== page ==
Is a virus something that thinks and seeks out hosts? Does a virus actually know when the natural host is becoming endangered?
David Quammen is a scientist who studies spillover events. COVID-19 is apparently a spillover of a virus from one animal species to humans.
His book Spillover is on my reading list, should I ever get sent into quarantine. He spoke with NPR’s Scott Simon and seemed to indicate that when animal hosts grow scarce, viruses look for new hosts — and this time we’re “it.”
Well, it happens by human contact with wild animals. Every species of wild animal living in our diverse ecosystems and our remnants of ecosystems carries viruses. And many of them carry a lot of viruses of which most are unique to the human species. So as we come in contact with those animals – hunting them, cutting down their habitat, building timber camps, building mining camps in those diverse ecosystems – we offer ourselves as an alternative host to them.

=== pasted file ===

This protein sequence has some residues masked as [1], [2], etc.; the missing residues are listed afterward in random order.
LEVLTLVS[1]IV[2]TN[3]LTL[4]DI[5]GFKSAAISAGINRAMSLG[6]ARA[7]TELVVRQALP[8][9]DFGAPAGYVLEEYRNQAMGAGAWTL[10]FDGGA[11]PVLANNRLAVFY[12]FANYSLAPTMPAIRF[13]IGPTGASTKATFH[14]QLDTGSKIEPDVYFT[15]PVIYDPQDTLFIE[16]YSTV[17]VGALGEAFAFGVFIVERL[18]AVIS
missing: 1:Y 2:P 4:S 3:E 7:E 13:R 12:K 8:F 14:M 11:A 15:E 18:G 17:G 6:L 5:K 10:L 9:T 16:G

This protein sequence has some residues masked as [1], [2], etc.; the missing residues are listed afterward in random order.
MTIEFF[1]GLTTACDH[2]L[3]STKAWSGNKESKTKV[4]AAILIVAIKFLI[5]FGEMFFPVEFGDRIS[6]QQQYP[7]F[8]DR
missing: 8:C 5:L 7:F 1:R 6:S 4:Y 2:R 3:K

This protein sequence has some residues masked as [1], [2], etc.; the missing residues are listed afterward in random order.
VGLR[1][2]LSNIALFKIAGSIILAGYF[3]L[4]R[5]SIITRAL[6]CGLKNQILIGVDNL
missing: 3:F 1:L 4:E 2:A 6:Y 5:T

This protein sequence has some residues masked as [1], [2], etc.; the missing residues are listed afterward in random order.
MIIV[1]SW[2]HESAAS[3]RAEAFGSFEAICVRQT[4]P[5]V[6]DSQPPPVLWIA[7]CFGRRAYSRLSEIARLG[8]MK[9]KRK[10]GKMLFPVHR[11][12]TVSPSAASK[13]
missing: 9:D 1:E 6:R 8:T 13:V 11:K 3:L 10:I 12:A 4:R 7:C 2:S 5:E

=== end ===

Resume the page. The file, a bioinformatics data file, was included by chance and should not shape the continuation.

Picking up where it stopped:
If a species is becoming endangered and going extinct, the viruses in that have a chance to transfer to a new host. They will seize that opportunity.
And if they transfer to humans and are able to replicate and spread, then they have, as one scientist has told me, they’ve seized the golden ticket. They’re now in the world’s most abundant large animal, and they’ve achieved great evolutionary success. This virus now has achieved great evolutionary success.
I’m not a scientist, I’m a school teacher. In 4th grade we teach personification. Winnie the Pooh talks and dresses himself and occasionally feels pensive, unlike actual bears.
I have an idea that a virus, lacking a brain, eyes or strategy…does not know that its favorite host species is becoming endangered. Eat a bat, and you might get a virus.
Not because the humans have hunted bats to near extinction, because we haven’t. Just ecause a virus does what it does: reproduce and destroy.
The more we tackle this science problem with science, the better off we’ll be.